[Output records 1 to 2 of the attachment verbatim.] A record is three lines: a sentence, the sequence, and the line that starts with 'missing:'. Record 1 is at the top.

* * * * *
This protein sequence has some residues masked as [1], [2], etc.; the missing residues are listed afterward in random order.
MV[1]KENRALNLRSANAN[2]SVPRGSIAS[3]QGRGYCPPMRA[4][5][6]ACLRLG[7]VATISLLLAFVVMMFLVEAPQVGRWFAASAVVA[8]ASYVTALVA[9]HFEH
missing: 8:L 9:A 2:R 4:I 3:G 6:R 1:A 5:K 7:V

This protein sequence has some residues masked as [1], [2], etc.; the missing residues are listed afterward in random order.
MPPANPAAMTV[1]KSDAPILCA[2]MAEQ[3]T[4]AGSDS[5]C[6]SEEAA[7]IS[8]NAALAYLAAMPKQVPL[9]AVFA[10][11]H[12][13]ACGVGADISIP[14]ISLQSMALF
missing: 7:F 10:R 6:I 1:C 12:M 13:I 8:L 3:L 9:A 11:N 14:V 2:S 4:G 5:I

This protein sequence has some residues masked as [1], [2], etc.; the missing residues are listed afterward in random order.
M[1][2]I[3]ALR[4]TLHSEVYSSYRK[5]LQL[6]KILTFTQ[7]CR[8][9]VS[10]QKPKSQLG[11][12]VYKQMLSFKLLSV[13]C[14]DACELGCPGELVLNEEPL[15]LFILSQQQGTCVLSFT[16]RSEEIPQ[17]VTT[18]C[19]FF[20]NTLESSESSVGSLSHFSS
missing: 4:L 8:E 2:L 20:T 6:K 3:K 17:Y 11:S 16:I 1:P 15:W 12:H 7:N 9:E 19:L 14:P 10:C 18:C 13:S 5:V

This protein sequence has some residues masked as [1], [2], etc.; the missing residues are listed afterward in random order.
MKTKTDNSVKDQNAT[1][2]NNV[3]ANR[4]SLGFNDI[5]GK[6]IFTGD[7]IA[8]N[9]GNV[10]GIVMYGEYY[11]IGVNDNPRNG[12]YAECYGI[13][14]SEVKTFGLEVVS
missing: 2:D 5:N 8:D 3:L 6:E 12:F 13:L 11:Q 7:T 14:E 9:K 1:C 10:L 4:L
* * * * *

This protein sequence has some residues masked as [1], [2], etc.; the missing residues are listed afterward in random order.
MV[1]KENRALNLRSANAN[2]SVPRGSIAS[3]QGRGYCPPMRA[4][5][6]ACLRLG[7]VATISLLLAFVVMMFLVEAPQVGRWFAASAVVA[8]ASYVTALVA[9]HFEH
missing: 8:L 9:A 2:R 4:I 3:G 6:R 1:A 5:K 7:V

This protein sequence has some residues masked as [1], [2], etc.; the missing residues are listed afterward in random order.
MPPANPAAMTV[1]KSDAPILCA[2]MAEQ[3]T[4]AGSDS[5]C[6]SEEAA[7]IS[8]NAALAYLAAMPKQVPL[9]AVFA[10][11]H[12][13]ACGVGADISIP[14]ISLQSMALF
missing: 7:F 10:R 6:I 1:C 12:M 13:I 8:L 3:L 9:A 11:N 14:V 2:S 4:G 5:I